• There is the immediate payoff of a lift in my mood that comes from good old-fashioned exertion. It’s a great way to de-stress! And there is the long term benefit of better overall health. Exercise is a forward-looking, hopeful thing!

  • I believe that the more I can improve my overall health through exercise, the better able I will be to tolerate future treatments and bounce back.

As far as exercise activities, weight training/lifting is what I enjoy most. It’s a proven fact that resistance training builds bone mass, and given this disease, that’s pretty important to me! I also incorporate plenty of body weight and flexibility exercises like pull-ups and push-ups, squats and lunges and various stretches. For cardio, I walk the dogs. My wife is a marathon runner, and she challenges me in the cardio department!

There have certainly been times, and there still are, when I am really tired from maintenance chemotherapy, and other times that travel makes it hard to keep to a routine. If fatigue is the issue, I still try to push myself to do something, even if I don’t make it through a whole routine, I just modify. I figure something is better than nothing at all. And then I try to go to bed early. If it’s schedule or travel, I try to at least do some body weight exercises wherever I am. It’s still really challenging when I am in a rural village in West Africa for a month or two. There’s no gym, and it’s really hot, so if I don’t do something early in the morning, it’s not going to happen. I’m hoping to do better in the exercise department next time I am there!

Advice for other myeloma patients struggling with exercise:

First of all, be kind to yourself, but that also includes challenging yourself to do better if you possibly can. Approach exercise as self care rather than an unpleasant chore - you’re doing something good for yourself! Start slowly and build up gradually. Move everyday if at all possible.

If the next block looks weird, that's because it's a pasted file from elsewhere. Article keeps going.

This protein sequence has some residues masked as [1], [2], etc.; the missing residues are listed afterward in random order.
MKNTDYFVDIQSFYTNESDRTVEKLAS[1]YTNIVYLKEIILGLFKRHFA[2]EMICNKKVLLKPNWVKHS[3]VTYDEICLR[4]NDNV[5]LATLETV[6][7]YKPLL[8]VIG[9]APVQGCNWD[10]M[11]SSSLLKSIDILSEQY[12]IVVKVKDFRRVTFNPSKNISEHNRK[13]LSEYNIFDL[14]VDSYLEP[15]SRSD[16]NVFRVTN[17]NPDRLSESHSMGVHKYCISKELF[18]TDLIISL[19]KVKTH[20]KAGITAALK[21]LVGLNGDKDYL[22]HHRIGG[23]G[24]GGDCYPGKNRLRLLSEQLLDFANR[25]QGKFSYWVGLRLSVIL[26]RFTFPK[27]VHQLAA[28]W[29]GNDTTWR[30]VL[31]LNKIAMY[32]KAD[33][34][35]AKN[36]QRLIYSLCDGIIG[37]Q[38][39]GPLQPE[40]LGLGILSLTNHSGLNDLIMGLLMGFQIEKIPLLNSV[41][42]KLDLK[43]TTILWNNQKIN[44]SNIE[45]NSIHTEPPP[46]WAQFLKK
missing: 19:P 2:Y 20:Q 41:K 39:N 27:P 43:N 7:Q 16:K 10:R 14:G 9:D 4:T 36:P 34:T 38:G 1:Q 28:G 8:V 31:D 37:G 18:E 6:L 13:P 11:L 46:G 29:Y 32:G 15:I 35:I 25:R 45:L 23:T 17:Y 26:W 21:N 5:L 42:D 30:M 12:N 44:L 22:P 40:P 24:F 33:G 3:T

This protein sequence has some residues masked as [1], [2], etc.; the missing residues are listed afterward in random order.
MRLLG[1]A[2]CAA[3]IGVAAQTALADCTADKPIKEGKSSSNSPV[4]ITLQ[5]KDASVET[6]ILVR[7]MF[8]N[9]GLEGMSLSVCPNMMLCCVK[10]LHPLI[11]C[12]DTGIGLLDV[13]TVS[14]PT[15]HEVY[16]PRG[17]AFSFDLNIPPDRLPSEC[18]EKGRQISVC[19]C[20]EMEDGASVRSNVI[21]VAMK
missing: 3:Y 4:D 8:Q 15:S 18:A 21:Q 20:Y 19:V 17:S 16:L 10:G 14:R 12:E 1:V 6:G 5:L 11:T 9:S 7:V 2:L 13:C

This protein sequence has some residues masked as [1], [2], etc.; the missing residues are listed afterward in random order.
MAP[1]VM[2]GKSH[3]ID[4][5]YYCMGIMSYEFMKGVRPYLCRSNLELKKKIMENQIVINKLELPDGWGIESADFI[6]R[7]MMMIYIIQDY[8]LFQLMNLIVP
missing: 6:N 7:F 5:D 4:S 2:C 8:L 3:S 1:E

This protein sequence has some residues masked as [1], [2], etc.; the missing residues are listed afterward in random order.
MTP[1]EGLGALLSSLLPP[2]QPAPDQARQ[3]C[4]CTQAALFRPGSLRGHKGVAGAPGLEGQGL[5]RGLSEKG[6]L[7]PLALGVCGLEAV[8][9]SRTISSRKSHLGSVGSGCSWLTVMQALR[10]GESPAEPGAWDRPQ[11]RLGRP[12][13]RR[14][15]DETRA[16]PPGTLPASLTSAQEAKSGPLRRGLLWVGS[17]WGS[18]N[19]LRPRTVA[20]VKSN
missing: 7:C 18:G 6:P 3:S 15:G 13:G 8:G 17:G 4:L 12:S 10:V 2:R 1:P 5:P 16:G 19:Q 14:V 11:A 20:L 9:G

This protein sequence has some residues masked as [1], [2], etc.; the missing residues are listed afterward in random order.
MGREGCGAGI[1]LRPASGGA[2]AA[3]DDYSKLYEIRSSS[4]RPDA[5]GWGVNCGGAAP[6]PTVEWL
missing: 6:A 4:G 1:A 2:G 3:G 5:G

Figure out what works best with your treatment schedule. Last year, I did another 24 weeks of IV chemo, every Wednesday. I knew I would be hyper from the dexamethasone and probably unable to sleep much. So I would go to the gym at 10pm and put all that chemical energy to good use! Now, I take Ninlaro every other Wednesday. I know that by Thursday sometime I’m going to be tired and I’ll probably have mild stomach cramps. So I try to hit the gym the same day I take the pill, before the fatigue and discomfort set in.

For me, exercise is all part of cooperating with the healing/treatment process. The medical professionals can’t do that part for us. It’s one of the ways we get to actively participate in our progress and help things along. I do see life - every single breath - as a gift. I believe we have a responsibility to steward that gift and to do what we can to keep our bodies in good working order if at all possible.


Thanks to our Muscles for Myeloma sponsor


The author Erika Johnson

about the author
Erika Johnson

Myeloma Crowd Editorial Contributor, Nursing student, and cancer advocate.